Back when I was married, my husband and a couple of his friends started a company making graphite stuff. They found a shop to rent in a long, narrow, light-manufacturing building with lots of other shops in a nearby town with no discernible zoning plan.
The property was located in a mostly residential neighborhood at about the point where the homes transitioned from older but nicely maintained places to houses with multiple cars in front and dirt yards so compacted, even the weeds wouldn't grow. The neighborhood was at the edge of the lower-income Hispanic area, and sometimes I'd see Mexican Indians walking down the street. They were the poorest of the poor in Mexico and seemed to still be the poorest of the poor even in America, and this was where they could afford to live.
In this setting, the next property beyond my husband's business was a big Cintas ("The Uniform People") place. Their trucks would come and go and were as much a fixture of the area as Eddie The Welder or the magnet school down the street. I didn't think about Cintas much, not needing uniforms.
But they were in the news recently. The Washington Times reported November 28, 2006, that Cintas has been warned against firing illegal immigrants.
A Mississippi Democrat in line to become chairman of the House Homeland Security Committee has warned the nation's largest uniform supplier it faces criminal charges if it follows a White House proposal to recheck workers with mismatched Social Security numbers and fire those who cannot resolve the discrepancy in 60 days.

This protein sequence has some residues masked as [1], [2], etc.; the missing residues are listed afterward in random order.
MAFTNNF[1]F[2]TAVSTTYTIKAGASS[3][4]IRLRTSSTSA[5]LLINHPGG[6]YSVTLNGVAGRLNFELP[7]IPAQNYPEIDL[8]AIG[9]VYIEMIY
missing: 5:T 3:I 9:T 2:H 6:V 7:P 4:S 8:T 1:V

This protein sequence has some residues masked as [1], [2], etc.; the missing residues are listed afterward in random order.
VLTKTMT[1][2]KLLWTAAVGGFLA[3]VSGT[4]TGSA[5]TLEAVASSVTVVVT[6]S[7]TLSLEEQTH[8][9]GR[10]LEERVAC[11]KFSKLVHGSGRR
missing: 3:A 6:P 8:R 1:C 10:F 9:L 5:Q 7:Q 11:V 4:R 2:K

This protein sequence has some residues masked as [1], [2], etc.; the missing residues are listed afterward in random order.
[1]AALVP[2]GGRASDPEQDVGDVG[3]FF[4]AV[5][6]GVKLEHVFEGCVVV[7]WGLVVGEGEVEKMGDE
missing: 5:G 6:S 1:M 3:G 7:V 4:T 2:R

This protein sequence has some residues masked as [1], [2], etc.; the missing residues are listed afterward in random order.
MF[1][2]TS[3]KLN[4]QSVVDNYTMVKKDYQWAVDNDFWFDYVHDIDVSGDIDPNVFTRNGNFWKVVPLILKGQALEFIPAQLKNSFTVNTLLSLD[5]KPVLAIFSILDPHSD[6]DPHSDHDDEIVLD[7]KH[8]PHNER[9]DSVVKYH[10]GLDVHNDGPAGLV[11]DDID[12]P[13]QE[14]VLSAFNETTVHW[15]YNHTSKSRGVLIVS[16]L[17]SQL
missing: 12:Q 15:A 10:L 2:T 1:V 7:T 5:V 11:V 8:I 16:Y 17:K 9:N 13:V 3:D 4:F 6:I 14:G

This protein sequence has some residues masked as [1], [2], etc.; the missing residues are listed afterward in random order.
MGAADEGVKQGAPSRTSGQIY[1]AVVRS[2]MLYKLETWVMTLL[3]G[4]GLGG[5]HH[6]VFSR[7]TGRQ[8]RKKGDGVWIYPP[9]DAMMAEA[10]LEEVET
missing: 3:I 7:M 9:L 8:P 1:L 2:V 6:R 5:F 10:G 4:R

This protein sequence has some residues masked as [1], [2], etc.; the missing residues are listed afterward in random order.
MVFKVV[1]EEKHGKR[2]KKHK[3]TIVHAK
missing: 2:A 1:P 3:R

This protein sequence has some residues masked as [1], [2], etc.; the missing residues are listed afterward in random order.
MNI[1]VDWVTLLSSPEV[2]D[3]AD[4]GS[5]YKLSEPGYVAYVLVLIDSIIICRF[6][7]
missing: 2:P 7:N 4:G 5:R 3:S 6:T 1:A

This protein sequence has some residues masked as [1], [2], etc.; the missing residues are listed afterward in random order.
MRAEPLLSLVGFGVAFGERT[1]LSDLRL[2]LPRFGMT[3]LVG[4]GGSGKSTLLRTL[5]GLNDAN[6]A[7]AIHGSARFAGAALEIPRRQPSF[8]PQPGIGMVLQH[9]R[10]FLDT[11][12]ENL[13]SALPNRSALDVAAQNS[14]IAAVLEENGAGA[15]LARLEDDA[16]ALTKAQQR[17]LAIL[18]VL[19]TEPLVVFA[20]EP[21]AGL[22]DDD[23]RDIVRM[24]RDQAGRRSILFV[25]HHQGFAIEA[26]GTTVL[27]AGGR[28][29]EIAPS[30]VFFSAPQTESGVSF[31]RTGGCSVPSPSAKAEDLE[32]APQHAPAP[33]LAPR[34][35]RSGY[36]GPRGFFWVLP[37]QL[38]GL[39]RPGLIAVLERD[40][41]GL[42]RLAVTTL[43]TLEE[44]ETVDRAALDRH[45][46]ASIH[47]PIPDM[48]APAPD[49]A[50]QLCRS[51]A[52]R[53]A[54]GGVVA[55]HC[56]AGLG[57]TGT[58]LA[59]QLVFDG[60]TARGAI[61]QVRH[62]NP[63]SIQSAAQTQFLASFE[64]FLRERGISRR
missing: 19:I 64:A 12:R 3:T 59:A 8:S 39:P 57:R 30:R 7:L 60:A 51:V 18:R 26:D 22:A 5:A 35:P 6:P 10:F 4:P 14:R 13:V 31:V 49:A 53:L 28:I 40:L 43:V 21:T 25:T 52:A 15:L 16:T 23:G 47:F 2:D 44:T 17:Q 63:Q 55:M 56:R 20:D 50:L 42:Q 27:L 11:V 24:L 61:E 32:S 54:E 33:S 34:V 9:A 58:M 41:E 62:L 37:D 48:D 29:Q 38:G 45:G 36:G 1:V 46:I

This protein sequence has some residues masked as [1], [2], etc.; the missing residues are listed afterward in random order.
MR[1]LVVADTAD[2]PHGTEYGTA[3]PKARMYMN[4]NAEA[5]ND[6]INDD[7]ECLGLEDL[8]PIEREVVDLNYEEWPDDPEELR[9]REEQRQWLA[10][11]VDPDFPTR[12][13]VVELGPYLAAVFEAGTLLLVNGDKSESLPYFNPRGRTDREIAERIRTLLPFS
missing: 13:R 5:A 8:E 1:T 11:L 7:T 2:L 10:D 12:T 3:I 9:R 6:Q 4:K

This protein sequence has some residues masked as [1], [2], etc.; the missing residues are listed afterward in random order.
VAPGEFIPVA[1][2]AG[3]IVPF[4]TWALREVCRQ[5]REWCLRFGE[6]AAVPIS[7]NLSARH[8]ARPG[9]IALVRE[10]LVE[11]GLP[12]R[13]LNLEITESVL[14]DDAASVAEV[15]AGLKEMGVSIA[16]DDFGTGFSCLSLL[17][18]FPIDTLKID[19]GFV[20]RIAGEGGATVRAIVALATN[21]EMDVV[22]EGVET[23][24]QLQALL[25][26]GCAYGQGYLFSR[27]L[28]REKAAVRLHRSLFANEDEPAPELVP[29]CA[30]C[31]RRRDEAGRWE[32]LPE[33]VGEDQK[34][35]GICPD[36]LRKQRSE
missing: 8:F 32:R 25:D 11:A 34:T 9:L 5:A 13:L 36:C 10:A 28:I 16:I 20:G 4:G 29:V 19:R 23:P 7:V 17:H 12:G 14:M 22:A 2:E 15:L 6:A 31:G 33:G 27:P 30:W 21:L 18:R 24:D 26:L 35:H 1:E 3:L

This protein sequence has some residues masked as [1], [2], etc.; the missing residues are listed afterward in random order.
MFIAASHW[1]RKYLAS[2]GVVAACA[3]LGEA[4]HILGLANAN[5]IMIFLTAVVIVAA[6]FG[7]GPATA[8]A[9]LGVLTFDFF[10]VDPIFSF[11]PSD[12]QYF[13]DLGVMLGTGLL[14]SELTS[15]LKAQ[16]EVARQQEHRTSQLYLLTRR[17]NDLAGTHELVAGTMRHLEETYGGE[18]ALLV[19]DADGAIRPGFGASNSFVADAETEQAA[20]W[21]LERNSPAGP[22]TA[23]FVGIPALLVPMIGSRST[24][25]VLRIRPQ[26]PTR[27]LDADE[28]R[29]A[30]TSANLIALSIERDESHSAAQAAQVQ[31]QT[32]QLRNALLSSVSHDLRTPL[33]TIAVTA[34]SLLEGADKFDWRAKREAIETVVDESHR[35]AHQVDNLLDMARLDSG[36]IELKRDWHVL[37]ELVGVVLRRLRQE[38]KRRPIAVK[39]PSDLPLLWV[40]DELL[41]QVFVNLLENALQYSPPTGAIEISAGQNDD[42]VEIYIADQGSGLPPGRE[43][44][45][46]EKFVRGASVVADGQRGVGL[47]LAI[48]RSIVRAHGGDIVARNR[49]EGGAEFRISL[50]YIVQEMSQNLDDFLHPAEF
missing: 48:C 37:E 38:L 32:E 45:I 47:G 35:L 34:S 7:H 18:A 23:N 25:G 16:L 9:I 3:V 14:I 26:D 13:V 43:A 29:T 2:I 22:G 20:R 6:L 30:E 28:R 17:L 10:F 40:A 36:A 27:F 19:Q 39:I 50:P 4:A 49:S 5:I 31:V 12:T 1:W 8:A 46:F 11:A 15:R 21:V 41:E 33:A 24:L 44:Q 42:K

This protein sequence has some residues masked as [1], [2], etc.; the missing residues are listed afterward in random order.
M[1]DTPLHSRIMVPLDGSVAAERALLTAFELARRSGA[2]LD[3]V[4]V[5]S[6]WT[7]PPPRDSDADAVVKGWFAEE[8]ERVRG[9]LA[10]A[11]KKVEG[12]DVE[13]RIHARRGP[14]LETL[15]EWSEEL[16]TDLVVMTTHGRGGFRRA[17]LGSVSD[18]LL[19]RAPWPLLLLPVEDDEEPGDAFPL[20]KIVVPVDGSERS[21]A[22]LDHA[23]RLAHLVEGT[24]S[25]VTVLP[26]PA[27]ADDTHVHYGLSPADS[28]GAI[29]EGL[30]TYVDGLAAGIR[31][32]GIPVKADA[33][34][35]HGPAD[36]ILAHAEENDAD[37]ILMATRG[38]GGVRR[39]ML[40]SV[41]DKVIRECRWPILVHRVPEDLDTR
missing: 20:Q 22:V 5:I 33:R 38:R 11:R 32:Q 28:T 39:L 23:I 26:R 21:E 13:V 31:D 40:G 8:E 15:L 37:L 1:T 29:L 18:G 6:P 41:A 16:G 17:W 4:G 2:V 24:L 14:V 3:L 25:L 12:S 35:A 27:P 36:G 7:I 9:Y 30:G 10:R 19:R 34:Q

Rep. Bennie Thompson said in a letter to Cintas Corp. it could be charged with "illegal activities in violation of state and federal law" if any of its 32,000 employees are terminated because they gave incorrect Social Security numbers to be hired.
In his letter, Mr. Thompson said his "apprehension" over the proposed policy was echoed by the Equal Employment Opportunity Commission, which said the proposal could result in "circumstances in which employers have incentives to take actions that violate ... non-discriminatory provisions."
This reinforces my concern about the havoc that's coming when the Democrats take over Congress next year.
It's not discrimination when a company fires someone who isn't allowed to work in the US. Even if most of the people who get fired come from the same ethnic background, it's still not discrimination. Firing illegal workers is called, "obeying the law."
Congressman Thompson is putting Cintas between a rock and a hard place with his letter. If they hire illegal workers, they run the risk of the kind of raids that hit Swift & Co last week, and they could be fined or shut down. But if they refuse to hire illegal workers, Thompson intends to sic the EEOC on them for discrimination.
Cintas is trying to walk the fine line (yes, apparently there is still a line) between the two options.
Cintas has issued letters to 400 employees in five states telling them they will be indefinitely suspended if they cannot resolve their mismatched Social Security number within 60 days.
"Cintas, like all employers, has a legal obligation to ensure all employees are legally authorized to work in the U.S.," the firm said in a statement. "Cintas has not terminated any employees due to the Social Security mismatches and plans to continue its policy of placing these employees on indefinite leave until they produce the required documentation."
I wish them well in their efforts to deal with our crazy-making government.